While in Norway I had hiked on different mountain ranges, and now I was headed to the small town of Oppda, in a valley surrounded by the Trollheimen, home of the Trolls. This is considered the most diverse and beautiful of all the mountain ranges in Norway. My last stay was at an old farmhouse with great hosts and wonderful food, which was great for hikers with good appetites.
Now we were headed to a new hotel, busy with skiers in winter and hikers in the summer. To get to this tiny village, we took a car ferry across a glacier lake and then a long drive, mostly through mountains, with long tunnels. Norway is a country with lots of tunnels. On our way, our head guide took us to her farm to meet her family. She lives on a six-generation place belonging to her husband’s family. It sits on a steep side of the mountain and to walk from the barn to the house to the fields is a feat in itself.
I wondered how dangerous it would be to raise a family here, but I soon found it wasn’t a problem when three school-age children scampered out of their grandparents’ car and ran across the ledges to the house to hug their mom, our guide. Her husband had been doing farm projects and rode into the yard on a four-wheeler to greet us. After a short visit, the children were on their way, with grandparents babysitting, and we were on our way to Oppdal for the night.
When we reached Oppdal, I was tired, as we had hiked all morning to Kavli Moen Gard, a mountain farm closed off in winter—yet the family was self-sufficient. For generations, the same family lived here year-round, but now they live here only in the summer.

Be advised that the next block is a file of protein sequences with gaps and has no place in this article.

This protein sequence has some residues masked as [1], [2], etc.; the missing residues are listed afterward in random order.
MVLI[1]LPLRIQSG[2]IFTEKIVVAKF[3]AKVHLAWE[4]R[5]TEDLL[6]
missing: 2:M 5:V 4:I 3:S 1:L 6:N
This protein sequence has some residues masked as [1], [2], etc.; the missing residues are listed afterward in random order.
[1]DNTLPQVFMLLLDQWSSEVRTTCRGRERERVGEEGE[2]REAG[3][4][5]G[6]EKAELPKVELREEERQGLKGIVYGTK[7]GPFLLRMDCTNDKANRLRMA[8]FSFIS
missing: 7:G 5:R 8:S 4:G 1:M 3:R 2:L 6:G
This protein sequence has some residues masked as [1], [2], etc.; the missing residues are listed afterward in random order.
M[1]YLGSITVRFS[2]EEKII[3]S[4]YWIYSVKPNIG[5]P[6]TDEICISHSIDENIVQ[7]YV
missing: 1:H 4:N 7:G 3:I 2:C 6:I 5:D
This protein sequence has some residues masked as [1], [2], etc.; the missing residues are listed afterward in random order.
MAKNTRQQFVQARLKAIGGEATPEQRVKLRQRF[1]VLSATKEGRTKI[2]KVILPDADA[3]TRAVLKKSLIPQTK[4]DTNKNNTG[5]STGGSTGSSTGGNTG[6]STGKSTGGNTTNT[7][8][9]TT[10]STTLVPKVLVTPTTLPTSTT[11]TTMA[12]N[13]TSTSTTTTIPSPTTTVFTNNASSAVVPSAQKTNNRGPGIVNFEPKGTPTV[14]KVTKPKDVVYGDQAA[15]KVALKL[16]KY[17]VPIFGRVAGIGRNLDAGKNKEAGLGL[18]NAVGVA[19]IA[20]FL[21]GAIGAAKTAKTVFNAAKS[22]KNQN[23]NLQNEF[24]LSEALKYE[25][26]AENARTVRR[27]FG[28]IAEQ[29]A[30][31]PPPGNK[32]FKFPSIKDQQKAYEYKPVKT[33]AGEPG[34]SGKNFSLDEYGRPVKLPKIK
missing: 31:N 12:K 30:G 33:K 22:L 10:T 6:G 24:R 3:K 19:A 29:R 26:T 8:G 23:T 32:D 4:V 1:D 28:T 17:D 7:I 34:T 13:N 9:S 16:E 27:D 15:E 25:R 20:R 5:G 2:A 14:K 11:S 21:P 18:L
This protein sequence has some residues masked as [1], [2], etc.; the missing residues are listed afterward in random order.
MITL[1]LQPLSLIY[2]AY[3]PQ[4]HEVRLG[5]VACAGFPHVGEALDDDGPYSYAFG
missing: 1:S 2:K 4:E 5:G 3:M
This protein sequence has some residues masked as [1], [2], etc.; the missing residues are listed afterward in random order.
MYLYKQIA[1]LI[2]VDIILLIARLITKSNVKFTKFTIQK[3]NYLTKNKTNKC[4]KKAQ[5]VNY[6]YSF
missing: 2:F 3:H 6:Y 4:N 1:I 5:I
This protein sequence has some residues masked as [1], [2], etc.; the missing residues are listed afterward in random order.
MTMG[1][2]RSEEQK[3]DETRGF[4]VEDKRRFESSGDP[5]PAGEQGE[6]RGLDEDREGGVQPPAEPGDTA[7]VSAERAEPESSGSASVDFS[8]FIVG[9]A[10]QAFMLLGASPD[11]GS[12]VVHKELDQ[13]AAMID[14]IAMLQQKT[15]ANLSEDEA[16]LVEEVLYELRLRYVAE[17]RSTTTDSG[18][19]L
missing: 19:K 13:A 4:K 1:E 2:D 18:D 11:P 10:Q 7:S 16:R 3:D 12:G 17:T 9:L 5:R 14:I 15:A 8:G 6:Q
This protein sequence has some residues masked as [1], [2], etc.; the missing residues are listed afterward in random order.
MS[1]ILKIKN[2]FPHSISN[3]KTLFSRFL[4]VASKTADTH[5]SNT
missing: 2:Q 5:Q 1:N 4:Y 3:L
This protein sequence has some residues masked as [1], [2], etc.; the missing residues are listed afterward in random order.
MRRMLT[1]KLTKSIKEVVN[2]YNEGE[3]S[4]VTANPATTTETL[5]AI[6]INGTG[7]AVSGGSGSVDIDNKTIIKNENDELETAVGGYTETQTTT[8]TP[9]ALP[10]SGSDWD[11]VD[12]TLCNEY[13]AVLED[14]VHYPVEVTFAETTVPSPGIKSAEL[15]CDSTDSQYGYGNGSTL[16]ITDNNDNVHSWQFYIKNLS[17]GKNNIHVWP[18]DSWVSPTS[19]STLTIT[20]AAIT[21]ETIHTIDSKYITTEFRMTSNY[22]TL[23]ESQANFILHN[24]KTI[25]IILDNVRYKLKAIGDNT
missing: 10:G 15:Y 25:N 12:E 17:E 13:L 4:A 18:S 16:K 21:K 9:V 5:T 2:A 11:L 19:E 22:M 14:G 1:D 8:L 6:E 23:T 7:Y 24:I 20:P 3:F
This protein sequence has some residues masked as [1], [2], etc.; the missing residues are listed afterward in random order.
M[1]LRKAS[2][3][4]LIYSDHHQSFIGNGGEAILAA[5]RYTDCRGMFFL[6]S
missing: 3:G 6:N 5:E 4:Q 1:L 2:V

This rural home has the traditional sod with grass-covered roof. The owner was making ice cream in the stone milk house. A mountain stream runs though the building, and inside, the milk it kept cold by placing it in a water tank with the ever-flowing cold mountain water swirling around it.
There is a lake for fishing and great hunting. Sheep and cows are free to graze on the nearby pastures. As we neared the farm, the fat, healthy cows were grazing along the path. It was a beautiful, tranquil place. We stopped long enough to enjoy a cup of tea along with our lunches we had packed early that morning.
Then we headed down the mountain and were on our way to Oppdal. After settling in to our mountain resort and dinner, I began to think about my next day’s hike.
We were on the trail early the next morning for a full day’s hike. The paths were good, and the weather was sunny and warm. The trail had a gradual rise of several thousand feet to a plateau, and then another steeper climb to a radio tower on the summit. In every direction we saw snow-capped mountain peaks, forests at lower elevations, and valleys, with only the small village of Oppdal far below. We had done a full day of hiking by the time we arrived back at the hotel.
Later, my guide offered to take me to a nearby Viking cemetery. Vangfeltat is the largest Viking graveyard ever found and the third largest cemetery in Europe. There are no markers or headstones, just mounds, thousands of them, spread out through the woods all around this area. Researchers have not found any children and few women buried here. Only certain Vikings were buried here, over a long period in history.
When a Viking died, he was carried here along with his possessions on a wagon, and dirt from his homestead was carried here in that procession from home to this site. The body was placed on the flat ground and cremated on that spot; dirt was placed over the cremated body and his possessions, forming a mound. There are no signs we would recognize as belonging to a graveyard; only the ancient mounds everywhere are a clue that this is an ancient site where something significant happened with mankind.
Every day there was something special to look forward to learn, see, and do. Hiking in a different part of the world is an adventure and every step is memorable.
(posted October 4, 2016)